About 2. 5 million new homes are to be constructed to meet the demand of middle class and upper strata of income groups. Housing and Hospitality sectors are the major sectors, with huge demand for soft furnishings. As per estimates, the total shortfall of quality hotel rooms in India in all luxury, premium, economy and budget hotels is about 150,000. More than 40,000 hotel rooms are expected to come in top 10 metro cities by 2012.
Supply Side Factors
Leading textile manufacturers are integrating their businesses vertically and have strong competencies in spinning, weaving and finishing. There has been a significant improvement in the infrastructure related to textile machinery, transport and power which are further augmenting production. Government of India has allocated substantial funds· for infrastructure development through schemes like TUFS, and SITP, worker skill development trainings etc. Lateral consolidation of players through organic and inorganic growth domestically and internationally.
Indian companies have acquired the global brands abroad in order to consolidate their global positioning and have established wholly owned foreign subsidiaries abroad. End of quota regime acting as a stimulus to further export growth. Assessment of Demand and Market Potential in India The overall assessment of demand and market potential in various sub sectors, projected on the basis of past growth trends and industry expectations, is summarized in the table below. The total market is expected to increase from Euros 21. 7 billion in 200809 to Euro 29. billion by 2011-12, with overall compounded annual growth of 7. 89%. There are no authentic statistics available- on the production and the total market size of the home textile products and accessories, as no official data is compiled due to the unorganized and highly dispersed nature of sectors. The above estimates for home textile furnishings have been computed taking the overall average annual growth rates of domestic urban market (considered relevant for the foreign brands) as 15% for bath linen, 10% for kitchen linen, 12% for curtains, 15% for upholstery and 10% for other products.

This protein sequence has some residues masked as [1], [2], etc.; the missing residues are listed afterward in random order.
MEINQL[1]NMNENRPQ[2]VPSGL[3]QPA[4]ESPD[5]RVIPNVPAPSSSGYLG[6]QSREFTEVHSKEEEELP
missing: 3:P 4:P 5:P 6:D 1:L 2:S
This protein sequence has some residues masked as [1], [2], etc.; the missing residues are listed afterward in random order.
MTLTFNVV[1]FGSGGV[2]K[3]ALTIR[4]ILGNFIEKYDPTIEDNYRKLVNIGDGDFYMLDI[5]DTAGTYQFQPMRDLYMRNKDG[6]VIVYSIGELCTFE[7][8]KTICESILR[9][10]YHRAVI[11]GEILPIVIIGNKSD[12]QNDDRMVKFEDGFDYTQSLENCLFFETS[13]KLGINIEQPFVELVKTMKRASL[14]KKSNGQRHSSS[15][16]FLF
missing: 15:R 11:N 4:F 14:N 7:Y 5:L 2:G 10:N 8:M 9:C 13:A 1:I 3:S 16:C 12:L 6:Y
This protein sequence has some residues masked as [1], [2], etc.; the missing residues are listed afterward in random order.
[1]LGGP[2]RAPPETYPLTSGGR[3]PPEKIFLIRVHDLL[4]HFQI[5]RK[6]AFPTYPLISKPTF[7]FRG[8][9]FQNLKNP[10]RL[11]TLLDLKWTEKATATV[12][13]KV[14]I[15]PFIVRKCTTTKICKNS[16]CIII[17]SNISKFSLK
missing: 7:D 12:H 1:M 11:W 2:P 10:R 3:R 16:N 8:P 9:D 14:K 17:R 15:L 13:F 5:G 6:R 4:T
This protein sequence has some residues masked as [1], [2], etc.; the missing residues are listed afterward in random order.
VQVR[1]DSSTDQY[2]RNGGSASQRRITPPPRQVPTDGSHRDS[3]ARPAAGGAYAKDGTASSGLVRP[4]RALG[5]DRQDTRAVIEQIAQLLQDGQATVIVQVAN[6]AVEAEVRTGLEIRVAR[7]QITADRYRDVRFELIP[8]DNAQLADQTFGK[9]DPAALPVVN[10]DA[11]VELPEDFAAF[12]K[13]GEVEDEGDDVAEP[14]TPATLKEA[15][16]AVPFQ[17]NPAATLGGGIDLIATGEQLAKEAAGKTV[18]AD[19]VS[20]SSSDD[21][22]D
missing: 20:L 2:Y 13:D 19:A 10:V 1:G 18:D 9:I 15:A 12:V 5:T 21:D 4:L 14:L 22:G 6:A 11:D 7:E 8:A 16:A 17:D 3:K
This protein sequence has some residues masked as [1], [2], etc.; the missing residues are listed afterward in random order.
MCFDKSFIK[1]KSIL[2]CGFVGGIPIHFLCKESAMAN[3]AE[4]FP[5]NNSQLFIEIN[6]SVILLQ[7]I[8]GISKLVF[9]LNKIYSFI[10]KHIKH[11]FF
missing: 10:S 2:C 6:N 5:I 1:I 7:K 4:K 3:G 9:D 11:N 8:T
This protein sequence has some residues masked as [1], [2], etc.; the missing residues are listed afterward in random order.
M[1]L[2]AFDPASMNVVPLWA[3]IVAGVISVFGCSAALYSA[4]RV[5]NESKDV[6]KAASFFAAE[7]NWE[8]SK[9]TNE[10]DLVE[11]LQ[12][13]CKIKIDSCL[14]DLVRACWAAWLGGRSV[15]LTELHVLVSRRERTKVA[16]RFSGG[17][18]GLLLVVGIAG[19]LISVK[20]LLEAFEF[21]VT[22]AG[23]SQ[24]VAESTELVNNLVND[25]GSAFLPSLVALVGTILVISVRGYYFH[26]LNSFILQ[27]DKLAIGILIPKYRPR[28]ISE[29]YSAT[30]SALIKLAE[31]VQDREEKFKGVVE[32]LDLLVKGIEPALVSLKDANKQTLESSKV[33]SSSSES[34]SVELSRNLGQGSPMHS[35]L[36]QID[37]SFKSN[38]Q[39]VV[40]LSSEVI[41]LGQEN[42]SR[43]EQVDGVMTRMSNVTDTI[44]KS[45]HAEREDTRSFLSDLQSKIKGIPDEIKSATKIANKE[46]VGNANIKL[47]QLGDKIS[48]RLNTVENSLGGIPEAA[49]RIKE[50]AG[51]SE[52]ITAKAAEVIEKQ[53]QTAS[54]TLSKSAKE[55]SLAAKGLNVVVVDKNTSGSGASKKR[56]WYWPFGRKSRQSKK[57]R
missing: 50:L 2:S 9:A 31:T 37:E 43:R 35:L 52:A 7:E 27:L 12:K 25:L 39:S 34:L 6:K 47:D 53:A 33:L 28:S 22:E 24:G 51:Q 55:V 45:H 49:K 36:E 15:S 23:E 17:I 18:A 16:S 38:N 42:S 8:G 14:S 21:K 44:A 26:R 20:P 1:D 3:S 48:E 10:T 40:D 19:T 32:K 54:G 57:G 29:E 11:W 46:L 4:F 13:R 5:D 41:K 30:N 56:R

It should be noted that, above estimations is only for urban India, which is. Price Segmentation The price segmentation of the market is broadly in three categories: The low end market: Lower and economy (marginally improved product segment in relation to the lower category), solely volume driven, products are mostly unbranded and dominated by large number of regional and local manufacturers, and sold through small neighbourhood stores, The low and economy segment is growing in terms of volume and value and the industry is becoming more organized. The mid-range market: This segment features medium range of products.
Though primarily volume driven, this category caters to diverse sections of Indian consumers across all regions, Its quality is by and large acceptable to all sections. The mid-market segment is characterized by the presence of regional and national players. The market is continuously expanding and becoming more and more competitive in respect of quality and price. The high end market: Exclusivity in product features such as high quality . raw materials, embellishments, design developments and above all branding of products for years make the products very special. ' Elitist categories of consumers pay for the products on demand.
Mainly comprises of large Indian players and the foreign companies/international brands operating in the premium and super-premium product categories. Super-premium products are considered luxury products and marketed by top national and international giants. Illustrative prices for products in various price segments are provided in different Tables.
Regional Characteristics of the Market
The consumer behavior of a particular region which is economically not so developed is different as compared to developed ones. The consumers in the less developed region are understandably, more priceconscious.
Always on the lookout for quality products, their guiding principle is 'value for money'. A lower per capita income, in eastern region for example, compared to western and northern India leads to a lower per capita purchasing power. Additionally, Delhi being centrally located and Mumbai, being the financial capital have certain advantages. The consumers who live in these cities are more exposed to latest product collections and are more familiar with design, quality and latest trendy fashion, as well as the luxury of greater choice. The relatively undeveloped regions offer several in-built advantages as well.